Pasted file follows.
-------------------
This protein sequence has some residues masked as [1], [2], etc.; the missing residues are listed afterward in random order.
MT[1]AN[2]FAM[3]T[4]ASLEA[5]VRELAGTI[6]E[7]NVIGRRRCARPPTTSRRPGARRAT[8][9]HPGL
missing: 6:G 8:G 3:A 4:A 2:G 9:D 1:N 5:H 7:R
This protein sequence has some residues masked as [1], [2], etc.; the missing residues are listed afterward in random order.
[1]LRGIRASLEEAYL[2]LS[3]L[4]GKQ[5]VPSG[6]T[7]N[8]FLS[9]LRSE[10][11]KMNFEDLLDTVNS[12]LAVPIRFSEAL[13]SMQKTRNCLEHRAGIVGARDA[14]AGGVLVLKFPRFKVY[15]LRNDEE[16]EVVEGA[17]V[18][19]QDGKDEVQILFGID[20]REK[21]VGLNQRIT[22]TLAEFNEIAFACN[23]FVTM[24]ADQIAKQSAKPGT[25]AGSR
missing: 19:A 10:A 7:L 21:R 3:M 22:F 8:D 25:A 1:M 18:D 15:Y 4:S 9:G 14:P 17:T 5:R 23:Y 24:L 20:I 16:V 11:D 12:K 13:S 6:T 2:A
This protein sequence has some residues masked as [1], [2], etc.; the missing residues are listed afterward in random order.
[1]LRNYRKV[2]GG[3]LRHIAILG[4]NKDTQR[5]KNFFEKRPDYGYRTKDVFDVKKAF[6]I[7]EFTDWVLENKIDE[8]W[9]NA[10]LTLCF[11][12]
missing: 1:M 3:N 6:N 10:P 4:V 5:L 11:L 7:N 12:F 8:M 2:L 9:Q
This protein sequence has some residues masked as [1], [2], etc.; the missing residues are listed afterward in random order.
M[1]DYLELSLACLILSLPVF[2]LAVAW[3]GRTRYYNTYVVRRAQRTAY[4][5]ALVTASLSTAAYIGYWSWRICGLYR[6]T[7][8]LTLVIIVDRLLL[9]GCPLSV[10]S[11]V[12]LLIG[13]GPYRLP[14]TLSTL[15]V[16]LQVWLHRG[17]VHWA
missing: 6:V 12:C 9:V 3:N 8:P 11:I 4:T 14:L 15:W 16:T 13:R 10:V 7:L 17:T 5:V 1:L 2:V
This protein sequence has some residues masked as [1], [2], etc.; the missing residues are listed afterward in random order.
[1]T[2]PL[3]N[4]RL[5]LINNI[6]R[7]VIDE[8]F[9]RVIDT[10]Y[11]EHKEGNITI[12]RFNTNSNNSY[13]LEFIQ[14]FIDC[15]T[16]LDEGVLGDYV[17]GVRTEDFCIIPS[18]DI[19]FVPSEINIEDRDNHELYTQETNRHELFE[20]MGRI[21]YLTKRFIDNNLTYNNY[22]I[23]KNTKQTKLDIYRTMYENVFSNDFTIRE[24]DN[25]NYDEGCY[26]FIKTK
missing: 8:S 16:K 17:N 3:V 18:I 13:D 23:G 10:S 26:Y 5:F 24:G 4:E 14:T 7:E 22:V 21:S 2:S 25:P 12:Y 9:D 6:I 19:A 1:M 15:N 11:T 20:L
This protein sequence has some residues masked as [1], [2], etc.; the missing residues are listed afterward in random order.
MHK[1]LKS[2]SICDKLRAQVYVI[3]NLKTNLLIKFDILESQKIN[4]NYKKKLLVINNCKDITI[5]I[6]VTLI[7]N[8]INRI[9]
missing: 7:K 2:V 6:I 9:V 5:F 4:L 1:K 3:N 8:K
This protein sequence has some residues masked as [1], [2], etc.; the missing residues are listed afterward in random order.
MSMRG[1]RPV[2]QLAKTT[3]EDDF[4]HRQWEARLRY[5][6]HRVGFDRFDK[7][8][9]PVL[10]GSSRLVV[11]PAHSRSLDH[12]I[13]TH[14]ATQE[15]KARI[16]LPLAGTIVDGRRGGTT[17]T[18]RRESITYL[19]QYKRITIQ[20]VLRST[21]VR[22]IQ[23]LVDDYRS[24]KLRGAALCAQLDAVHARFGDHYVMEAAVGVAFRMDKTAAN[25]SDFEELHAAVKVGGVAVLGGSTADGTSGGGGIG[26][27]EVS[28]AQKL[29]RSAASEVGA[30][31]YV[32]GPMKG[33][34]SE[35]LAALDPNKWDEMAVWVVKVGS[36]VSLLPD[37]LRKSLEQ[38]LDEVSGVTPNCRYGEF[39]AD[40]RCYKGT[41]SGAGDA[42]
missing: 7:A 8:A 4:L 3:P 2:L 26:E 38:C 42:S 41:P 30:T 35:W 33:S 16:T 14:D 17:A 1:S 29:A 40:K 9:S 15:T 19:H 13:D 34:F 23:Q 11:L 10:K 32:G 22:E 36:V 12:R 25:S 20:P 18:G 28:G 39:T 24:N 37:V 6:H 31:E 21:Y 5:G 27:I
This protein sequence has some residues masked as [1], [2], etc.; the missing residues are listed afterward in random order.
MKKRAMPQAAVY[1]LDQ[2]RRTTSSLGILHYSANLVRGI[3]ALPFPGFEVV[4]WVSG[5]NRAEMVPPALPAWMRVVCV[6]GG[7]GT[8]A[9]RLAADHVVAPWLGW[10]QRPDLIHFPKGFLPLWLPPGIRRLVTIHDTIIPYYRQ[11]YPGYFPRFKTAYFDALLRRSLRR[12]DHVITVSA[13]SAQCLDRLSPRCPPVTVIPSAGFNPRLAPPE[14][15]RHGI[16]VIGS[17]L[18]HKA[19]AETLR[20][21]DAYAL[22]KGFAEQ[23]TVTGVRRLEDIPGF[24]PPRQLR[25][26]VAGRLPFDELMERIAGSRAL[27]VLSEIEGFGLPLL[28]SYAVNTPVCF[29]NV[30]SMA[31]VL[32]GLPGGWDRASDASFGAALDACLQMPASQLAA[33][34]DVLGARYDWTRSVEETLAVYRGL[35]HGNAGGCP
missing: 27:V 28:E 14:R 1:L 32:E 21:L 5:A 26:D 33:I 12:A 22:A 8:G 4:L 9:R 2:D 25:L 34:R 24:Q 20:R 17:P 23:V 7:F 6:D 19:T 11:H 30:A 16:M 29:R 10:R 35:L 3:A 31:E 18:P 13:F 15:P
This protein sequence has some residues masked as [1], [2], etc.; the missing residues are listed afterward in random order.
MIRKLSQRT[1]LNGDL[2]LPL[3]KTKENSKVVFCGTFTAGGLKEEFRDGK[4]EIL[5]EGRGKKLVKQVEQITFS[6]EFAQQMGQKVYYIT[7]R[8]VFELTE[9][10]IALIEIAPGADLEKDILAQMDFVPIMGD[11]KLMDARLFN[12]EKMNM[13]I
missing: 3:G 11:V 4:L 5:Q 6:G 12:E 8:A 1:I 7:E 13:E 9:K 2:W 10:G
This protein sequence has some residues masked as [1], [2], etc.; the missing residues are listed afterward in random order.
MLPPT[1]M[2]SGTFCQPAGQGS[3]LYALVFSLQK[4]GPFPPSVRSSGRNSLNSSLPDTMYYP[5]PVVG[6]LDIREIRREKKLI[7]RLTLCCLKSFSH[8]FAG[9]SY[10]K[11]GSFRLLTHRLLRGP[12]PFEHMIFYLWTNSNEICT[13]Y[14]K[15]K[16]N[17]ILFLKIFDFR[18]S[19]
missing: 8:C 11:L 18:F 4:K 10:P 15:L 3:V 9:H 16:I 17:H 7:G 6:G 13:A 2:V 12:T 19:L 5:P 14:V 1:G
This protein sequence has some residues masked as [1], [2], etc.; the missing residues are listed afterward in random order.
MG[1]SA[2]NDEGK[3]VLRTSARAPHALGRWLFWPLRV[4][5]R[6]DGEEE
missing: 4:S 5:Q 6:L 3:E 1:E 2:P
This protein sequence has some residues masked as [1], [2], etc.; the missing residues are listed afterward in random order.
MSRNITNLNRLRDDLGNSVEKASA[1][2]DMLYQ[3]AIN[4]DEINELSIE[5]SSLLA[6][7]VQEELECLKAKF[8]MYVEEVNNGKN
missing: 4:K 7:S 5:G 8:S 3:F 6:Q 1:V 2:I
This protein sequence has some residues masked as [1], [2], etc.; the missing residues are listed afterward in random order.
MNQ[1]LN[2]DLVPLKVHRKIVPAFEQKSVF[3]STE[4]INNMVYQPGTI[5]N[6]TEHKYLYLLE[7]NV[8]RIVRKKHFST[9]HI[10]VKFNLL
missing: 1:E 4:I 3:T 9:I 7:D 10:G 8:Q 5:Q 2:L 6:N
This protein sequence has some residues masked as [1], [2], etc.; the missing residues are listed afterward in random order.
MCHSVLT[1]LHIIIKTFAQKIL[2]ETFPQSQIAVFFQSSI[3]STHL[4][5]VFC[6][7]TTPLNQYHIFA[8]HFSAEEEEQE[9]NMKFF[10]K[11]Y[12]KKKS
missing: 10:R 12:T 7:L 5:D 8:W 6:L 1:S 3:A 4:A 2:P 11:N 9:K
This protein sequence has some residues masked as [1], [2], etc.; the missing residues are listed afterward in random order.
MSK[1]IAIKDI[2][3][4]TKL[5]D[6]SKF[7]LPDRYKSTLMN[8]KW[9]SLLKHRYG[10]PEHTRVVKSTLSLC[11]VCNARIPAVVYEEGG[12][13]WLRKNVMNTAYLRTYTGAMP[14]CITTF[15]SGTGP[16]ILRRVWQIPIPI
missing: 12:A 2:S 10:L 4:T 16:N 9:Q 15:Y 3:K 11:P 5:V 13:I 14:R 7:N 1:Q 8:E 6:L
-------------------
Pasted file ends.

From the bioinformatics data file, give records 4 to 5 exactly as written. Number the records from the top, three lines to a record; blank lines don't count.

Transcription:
This protein sequence has some residues masked as [1], [2], etc.; the missing residues are listed afterward in random order.
M[1]DYLELSLACLILSLPVF[2]LAVAW[3]GRTRYYNTYVVRRAQRTAY[4][5]ALVTASLSTAAYIGYWSWRICGLYR[6]T[7][8]LTLVIIVDRLLL[9]GCPLSV[10]S[11]V[12]LLIG[13]GPYRLP[14]TLSTL[15]V[16]LQVWLHRG[17]VHWA
missing: 6:V 12:C 9:V 3:N 8:P 11:I 4:T 14:L 15:W 16:T 13:R 10:V 7:L 17:T 5:V 1:L 2:V
This protein sequence has some residues masked as [1], [2], etc.; the missing residues are listed afterward in random order.
[1]T[2]PL[3]N[4]RL[5]LINNI[6]R[7]VIDE[8]F[9]RVIDT[10]Y[11]EHKEGNITI[12]RFNTNSNNSY[13]LEFIQ[14]FIDC[15]T[16]LDEGVLGDYV[17]GVRTEDFCIIPS[18]DI[19]FVPSEINIEDRDNHELYTQETNRHELFE[20]MGRI[21]YLTKRFIDNNLTYNNY[22]I[23]KNTKQTKLDIYRTMYENVFSNDFTIRE[24]DN[25]NYDEGCY[26]FIKTK
missing: 8:S 16:K 17:N 3:V 18:I 13:D 23:G 10:S 26:Y 5:F 24:G 4:E 14:T 7:E 22:V 21:S 2:S 25:P 12:Y 9:D 6:I 19:A 1:M 15:N 11:T 20:L